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Dayton man accused of trying to join ISIS in Syria

Dayton mountain bike park could open by summer

The city of Dayton has selected a firm to design and construct a new mountain bike park at Welcome Park near UD Arena, and it could open in late summer or early fall.

The International Mountain Bicycling Association Trail Solutions will develop the public park, which could cost about $300,000 to design and build.

The project seeks to create a rider’s playground for people of all skill levels, offering pump tracks, jumps, skills training and a multi-use perimeter trail.

“This bike park facility will be a unique amenity for our residents of all ages and abilities and introduce an exciting new product for our cycling community,” said Jon White, city of Dayton planner. “It will be a great recreational feature for both the neighborhood and the region.”

RELATED: Dayton may get mountain bike park

Last month, the city of Dayton issued a request for proposals to transform Welcome Park into a bike park, which Dayton officials have wanted to bring to the city for years.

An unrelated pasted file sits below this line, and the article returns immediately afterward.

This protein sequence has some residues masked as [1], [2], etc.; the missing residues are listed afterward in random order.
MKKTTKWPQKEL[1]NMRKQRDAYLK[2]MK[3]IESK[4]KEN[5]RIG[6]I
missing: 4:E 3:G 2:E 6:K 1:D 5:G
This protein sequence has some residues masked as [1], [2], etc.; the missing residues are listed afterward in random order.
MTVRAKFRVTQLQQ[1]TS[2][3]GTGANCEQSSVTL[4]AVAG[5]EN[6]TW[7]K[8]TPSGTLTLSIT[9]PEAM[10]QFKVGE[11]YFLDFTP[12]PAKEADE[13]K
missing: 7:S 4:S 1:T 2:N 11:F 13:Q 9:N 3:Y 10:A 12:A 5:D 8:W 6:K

Welcome Park, a 13.3-acre park located near Welcome Stadium and UD Arena, currently has a dilapidated picnic area, aging basketball hoops and a children’s playground.

Bonbright Distributors Inc., a beer distributor located at the southwestern edge of the park, wants about 3 acres of the park to support the company’s future expansion. Bonbright proposed the city uses the proceeds of the sale to build the bike park. The removal of the land from the city’s park commons plan still requires city commission approval.

Staff with the International Mountain Biking Association’s Trail Solutions visited Welcome Park in 2015 and designed a conceptual plan for the site. Recently, the city selected Trail Solutions as the contractor for the project.

Trail Solution’s proposal calls for building a 100 by 50 feet natural soil pump track for riders with intermediate and advanced skill sets.

The track will have rollers, small jumps and berm and will run along existing trees along the southern border of the site.

The park also will have a roughly 71,550-square-foot progression jump zone, featuring dirt jumps, berms and a starting hill at a 12-foot elevation with adjacent rock wall seating.

The park also will have a roughly 3,300-foot-long perimeter trail, possibly featuring elements such as rock gardens and ladder bridges.

For young children and families, there will be a 3,900-square-foot, natural surface pump track with rollers and berms suitable for entry-level riding.

The park also will have a beginner’s pump track. But that part of the project will be developed during the International Trails Symposium, which is taking May 7 to 10 in Dayton.


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